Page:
Uncut Gems moves away from standing as a character piece, toward becoming a fully explored view into the natural instincts of those persuaded by greed and jealousy
Since 2017, through only two feature films, the Safdie Brothers have proven how exquisitely powerful their feature films will be for some time to come. Uncut Gems, a piece of unrelenting, tense, and undeniably stressful cinema, stems from the sale of a somewhat unique gem, but the way it’s filmed, written and managed makes it feel incredibly important, and for a film to do that, with Adam Sandler at the helm, is magnificently brilliant.
In a downtown New York jewelry store, proprietor Russell (Adam Sandler) is a man who seems to owe everyone money. Constantly hounded from every angle, Russell spends most of his time swindling others, to pay back those he already owes. When a unique Ethiopian gem falls into his possession, Russell is sure he can sell it for $1 million, passing on offers to part with it way before the auction listing starts.
Uncut Gems’ most notable aspect is the career performance from Adam Sandler. His irritating but fascinating Russel is far unlike anything he has done before, gifting the film its central character, in the most unlikable of lights. However, through his determination to make money and slip away from those chasing him, its tough not to root for him, especially in his darker times. Pair that with some wonderfully performed side roles, including that of complete newcomer Julia Fox, and Uncut Gems moves away from standing as a character piece, toward becoming a fully explored view into the natural instincts of those persuaded by greed and jealousy, and just how dangerous such emotions can be.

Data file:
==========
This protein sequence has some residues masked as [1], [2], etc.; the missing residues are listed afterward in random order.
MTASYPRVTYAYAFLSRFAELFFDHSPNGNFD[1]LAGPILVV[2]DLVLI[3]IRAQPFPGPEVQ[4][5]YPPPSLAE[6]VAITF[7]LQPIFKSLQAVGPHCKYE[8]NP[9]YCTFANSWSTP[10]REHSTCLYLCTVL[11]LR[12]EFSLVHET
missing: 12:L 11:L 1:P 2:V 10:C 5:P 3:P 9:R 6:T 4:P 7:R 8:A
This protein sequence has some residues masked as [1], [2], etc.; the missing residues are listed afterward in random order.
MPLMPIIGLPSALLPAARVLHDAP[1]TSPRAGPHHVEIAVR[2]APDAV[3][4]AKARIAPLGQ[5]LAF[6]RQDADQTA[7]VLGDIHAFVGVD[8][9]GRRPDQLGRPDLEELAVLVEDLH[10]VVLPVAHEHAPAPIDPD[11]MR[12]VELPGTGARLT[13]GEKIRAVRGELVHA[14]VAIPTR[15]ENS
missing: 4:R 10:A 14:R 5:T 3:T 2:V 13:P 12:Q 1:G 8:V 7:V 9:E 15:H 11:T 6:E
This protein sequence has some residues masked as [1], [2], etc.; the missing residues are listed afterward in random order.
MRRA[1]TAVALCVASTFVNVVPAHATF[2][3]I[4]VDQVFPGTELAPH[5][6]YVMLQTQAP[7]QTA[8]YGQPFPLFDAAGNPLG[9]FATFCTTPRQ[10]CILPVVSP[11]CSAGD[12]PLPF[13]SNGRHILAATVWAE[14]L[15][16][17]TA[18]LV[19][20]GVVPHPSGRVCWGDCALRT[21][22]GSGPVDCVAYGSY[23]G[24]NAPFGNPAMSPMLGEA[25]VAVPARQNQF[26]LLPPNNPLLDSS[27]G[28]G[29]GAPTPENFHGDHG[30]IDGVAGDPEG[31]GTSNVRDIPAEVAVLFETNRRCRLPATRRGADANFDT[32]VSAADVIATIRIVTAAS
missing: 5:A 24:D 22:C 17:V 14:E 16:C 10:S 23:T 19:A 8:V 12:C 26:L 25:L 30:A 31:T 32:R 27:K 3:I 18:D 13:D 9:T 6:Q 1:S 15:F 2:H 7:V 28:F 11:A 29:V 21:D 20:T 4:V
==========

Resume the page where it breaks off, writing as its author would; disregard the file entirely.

The way the story explores the nature of a corrupt and often desperate character is beautifully put together, contrasting the tense nature of an unpredictable and engaging story.
Uncut Gems, compared to the Safdie’s previous work, possesses an incredible marked upturn in the development of its story. Sandler’s character is no less the focus than Robert Pattison’s in 2017’s Good Time, but the development of the story around him, and the claustrophobia that comes with Russell’s jewelry store makes for a real difference. It’s tough to find areas of the film where clear changes could have been made to enhance its dramatics. It isn’t a perfect film, but it’s stylistically spot on.
The piece is one of the rare occasions where a film is simultaneously an excellent character piece, and a stunningly developed story, offering true tension and true uniqueness. The production value and choices made are exquisite, only opening questions as to what the Safdie’s will turn to next, and how can it top a brilliant feature like Uncut Gems.
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